There are lots of reasons teams fail over the course of an NFL regular season. Injuries play a key role in how things unfold across the league, but every loss suffered by a club can't be excused away with an injury report -- as some of the better coaches usually scheme to adjust for such absences, which includes building a roster and coaching staff that can withstand the inevitable bite of the injury bug itself. Additionally, there are clubs who are faring better than most others in that regard, and yet still find themselves sliding into oblivion as the weeks roll along.

In the end, the onus will always fall back onto the lap of the respective head coach, and several find themselves on the hot seat heading into Week 15, many being familiar to having a heated bottom over the last few weeks and/or months. There's been movement, however, with some seeing their chair cooled a bit, while others simply poured more gasoline on the embers beneath them. And then there's Mike Tomlin, who finds himself removed from the list altogether after mounting an 8-5 record despite now operating with a third-string quarterback, having led the Pittsburgh Steelers to wild-card contention in the process.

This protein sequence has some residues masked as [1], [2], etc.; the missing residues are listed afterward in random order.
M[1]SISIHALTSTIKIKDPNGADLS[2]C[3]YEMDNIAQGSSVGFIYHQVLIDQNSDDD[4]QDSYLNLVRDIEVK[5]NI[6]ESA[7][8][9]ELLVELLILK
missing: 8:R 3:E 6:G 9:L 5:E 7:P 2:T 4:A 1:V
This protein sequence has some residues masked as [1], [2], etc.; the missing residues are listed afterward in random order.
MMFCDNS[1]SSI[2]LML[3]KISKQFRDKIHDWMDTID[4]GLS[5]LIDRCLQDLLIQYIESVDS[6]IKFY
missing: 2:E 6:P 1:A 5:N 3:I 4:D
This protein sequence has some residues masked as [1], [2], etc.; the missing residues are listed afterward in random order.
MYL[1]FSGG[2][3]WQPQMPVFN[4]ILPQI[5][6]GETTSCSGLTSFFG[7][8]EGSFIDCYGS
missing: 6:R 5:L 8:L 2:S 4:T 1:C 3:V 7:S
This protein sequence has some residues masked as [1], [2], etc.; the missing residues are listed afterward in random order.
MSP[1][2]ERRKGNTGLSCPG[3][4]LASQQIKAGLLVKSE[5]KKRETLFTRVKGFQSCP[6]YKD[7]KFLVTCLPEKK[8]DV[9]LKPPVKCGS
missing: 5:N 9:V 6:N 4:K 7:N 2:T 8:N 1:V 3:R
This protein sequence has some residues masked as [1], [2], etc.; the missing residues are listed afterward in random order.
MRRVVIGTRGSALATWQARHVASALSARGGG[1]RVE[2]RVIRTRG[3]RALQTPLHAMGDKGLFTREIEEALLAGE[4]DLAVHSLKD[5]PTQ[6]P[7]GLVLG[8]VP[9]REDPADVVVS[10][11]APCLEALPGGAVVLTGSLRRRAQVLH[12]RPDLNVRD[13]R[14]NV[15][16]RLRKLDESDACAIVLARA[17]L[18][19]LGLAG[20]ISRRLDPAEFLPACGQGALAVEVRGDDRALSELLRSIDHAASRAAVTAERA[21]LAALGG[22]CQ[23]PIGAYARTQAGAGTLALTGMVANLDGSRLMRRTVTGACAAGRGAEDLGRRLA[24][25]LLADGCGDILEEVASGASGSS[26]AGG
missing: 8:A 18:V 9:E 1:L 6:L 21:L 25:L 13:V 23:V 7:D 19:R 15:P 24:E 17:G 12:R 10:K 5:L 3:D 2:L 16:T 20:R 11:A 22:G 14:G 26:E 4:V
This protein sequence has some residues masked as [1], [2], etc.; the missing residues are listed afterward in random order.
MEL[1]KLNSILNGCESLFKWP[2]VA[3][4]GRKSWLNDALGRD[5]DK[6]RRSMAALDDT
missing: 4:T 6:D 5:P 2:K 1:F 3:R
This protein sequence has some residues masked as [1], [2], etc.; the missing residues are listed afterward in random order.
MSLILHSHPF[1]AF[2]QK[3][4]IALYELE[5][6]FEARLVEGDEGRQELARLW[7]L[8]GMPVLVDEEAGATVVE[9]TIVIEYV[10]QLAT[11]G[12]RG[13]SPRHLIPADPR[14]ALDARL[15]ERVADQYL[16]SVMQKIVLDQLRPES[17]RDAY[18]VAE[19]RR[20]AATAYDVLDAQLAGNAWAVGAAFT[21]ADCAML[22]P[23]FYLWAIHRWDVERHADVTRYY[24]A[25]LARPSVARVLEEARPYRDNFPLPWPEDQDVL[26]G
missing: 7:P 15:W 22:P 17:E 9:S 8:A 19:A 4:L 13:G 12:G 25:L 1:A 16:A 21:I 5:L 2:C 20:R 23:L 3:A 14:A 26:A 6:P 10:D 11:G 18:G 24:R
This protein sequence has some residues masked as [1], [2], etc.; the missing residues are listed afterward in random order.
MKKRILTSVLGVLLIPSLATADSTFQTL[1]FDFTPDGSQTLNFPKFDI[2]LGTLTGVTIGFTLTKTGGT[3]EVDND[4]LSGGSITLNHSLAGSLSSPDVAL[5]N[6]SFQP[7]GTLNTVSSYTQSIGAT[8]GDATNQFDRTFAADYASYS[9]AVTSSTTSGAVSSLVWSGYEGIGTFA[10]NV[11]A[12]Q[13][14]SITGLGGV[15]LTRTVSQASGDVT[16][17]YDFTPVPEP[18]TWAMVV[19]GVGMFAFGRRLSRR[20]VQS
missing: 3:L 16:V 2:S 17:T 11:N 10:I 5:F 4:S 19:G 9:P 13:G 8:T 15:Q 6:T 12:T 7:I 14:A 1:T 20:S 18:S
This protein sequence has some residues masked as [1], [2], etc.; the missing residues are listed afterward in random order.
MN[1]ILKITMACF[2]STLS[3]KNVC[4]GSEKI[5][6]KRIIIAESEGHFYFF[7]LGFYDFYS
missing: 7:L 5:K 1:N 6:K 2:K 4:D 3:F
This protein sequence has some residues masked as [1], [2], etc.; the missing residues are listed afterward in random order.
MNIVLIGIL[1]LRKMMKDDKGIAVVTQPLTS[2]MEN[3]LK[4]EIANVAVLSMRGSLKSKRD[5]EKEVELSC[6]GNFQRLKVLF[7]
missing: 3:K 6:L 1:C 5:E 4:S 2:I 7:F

Tomlin is amazing, and his seat could not be more ice cold, but the same can't be said for others on this list.

No one else has earned such a respite from the hot seat rankings, and using the U.S. military DEFCON readiness scale -- in honor of NFL's "Salute to Service" -- let's take a look who sits where.

DEFCON 5: Safe ... for now

12. Jason Garrett - Cowboys